Hungarian Prime Minister Viktor Orban (Rear) delivers a speech at the last rally of the Fidesz party ahead of the general elections in Szekesfehervar, central Hungary, on April 6, 2018. Hungarian political parties held their last rallies on Friday, ahead of Sunday's general elections, where the Prime Minister Viktor Orban, who is seeking a third consecutive term, is considered the absolute favorite. (Xinhua/Attila Volgyi)
BUDAPEST, April 6 (Xinhua) -- Hungarian political parties held their last rallies on Friday, ahead of Sunday's general elections, where the Prime Minister Viktor Orban, who is seeking a third consecutive term, is considered the absolute favorite.
Orban, who put the issue of mass migration and the defense of Hungary at the center of his campaign, told that those who wanted to preserve "Hungary a Hungarian country should cast their vote for Fidesz", which is his ruling party.
"A historic election is to come. We have only one country, no other. They want to take our country. They want us to support the migrants," he said in front of several thousands of people gathered before the City Hall in Szekesfehervar, central Hungary.
"We have to decide from two futures: one offered by the candidates of George Soros, the other by those of the Fidesz and the KDNP (the junior Christian-democrat coalition partner of Fidesz)," he added.
Since the mass migration crisis of 2015, Orban accuses the Hungarian-born American billionaire Soros of organizing mass migration.
Orban also said that it was "hazardous" to vote for anyone else but Fidesz, and that the voters would not only elect deputies for the Parliament, but would also chose a path for Hungary's safety and future.
The largest formation of the left, the MSZP-Parbeszed (Hungarian Socialist Party-Dialogue), held its final rally in Budapest. The Prime Minister candidate Gergely Karacsony said that Orban was afraid of only one single person: "the citizen wanting change."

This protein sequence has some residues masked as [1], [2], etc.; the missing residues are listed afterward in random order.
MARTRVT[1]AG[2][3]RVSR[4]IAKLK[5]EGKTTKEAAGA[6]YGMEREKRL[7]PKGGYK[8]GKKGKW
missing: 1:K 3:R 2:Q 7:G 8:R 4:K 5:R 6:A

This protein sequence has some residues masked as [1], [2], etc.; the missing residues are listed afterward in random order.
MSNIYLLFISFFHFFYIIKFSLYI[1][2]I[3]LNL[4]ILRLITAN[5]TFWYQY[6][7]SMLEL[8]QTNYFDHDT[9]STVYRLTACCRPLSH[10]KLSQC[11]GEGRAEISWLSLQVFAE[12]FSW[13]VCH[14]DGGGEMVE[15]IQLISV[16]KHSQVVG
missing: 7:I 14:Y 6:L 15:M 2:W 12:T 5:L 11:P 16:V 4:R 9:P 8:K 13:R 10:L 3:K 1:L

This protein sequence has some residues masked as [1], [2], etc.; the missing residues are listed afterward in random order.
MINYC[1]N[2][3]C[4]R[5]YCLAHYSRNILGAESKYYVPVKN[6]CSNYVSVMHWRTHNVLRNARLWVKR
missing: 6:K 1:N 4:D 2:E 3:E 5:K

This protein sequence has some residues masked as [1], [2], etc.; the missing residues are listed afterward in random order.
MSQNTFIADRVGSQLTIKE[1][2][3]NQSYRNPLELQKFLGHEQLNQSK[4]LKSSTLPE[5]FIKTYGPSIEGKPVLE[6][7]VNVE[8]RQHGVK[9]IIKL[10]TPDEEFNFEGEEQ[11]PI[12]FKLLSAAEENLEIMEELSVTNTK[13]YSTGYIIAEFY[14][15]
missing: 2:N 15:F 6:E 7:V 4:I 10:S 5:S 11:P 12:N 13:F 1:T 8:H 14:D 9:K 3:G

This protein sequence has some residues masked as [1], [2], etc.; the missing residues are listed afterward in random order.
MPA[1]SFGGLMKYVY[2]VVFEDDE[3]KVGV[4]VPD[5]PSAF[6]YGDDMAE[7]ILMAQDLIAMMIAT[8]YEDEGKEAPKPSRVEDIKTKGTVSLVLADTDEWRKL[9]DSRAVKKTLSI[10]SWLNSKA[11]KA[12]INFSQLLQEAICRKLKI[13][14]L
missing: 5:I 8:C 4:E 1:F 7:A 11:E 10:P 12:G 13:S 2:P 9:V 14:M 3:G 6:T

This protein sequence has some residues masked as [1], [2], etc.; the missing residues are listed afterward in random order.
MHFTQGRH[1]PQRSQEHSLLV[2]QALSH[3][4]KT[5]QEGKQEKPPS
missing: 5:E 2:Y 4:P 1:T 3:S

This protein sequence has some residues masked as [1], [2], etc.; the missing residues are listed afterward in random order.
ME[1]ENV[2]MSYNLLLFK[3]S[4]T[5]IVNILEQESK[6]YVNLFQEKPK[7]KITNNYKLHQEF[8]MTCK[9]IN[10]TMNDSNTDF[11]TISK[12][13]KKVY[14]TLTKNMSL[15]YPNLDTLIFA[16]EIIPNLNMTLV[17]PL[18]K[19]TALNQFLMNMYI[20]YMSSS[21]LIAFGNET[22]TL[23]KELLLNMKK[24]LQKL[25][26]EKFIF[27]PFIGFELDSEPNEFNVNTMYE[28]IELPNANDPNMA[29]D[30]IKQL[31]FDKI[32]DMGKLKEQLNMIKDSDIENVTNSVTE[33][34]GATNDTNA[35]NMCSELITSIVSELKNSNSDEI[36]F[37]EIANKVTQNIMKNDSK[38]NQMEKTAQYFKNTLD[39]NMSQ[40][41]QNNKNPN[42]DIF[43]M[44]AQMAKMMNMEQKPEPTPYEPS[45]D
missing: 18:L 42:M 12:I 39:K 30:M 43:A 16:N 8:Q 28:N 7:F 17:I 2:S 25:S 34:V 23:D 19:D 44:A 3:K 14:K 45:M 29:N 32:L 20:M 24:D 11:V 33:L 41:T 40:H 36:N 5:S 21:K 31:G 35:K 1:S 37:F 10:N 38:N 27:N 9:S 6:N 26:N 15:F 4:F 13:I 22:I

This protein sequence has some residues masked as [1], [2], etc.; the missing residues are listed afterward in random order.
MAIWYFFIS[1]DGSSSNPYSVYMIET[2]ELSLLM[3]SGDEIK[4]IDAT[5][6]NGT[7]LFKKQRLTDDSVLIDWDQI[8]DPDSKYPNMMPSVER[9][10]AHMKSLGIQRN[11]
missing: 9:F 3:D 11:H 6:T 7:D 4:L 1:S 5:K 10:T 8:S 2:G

Karacsony called upon people to vote for his party-list, as his was the only formation that set up a shadow-government and gave the voters a detailed election program.
"There is no other man with such power and who has abused of this power to such an extent, every value has been crushed, but I did not give up hope," he said.
Former Socialist prime minister Ferenc Gyurcsany, president of the left-liberal DK party (Democratic coalition), set up his campaign-closing event in Budapest.
"I hate the fact that Orban wants to make Hungary a monochrome country," he said. "For those who want to change, I say that we all have to go (to vote)."
He criticized the Orban government mainly for the lack of funds in the fields of healthcare and education, and also recalled that many people, mainly elderly could not live on their meager pensions.
Bernadett Szel, the only female candidate for Prime Minister, leader of the green-eco LMP party declared that the campaign had been gone under "no longer democratic conditions".
She also called for higher wages, and accused Fidesz of implementing a system of "slaves of salaries", and promised higher wages for workers.
The former radical Jobbik party that took a moderate turn a few years ago did not have a single closing event but its President Gabor Vona traveled to several cities in the course of the day.
In the city of Hajdunanas (East), Vona put the access of young people to home a top priority of his party.
"Our home-creation package is based on three pillars: a rental housing program, a scheme of state-subsidies to young families with children and the compensation of people indebted in foreign currency loans," he declared.
According to all polls, the only question of the election is the size of Orban's victory. If his party Fidesz and KDNP get at least 133 seats in the 199-seat Parliament, he would obtain a so-called qualified majority that would enable him to alter the Constitution. The majority of the polls nonetheless point to an absolute majority falling short of that.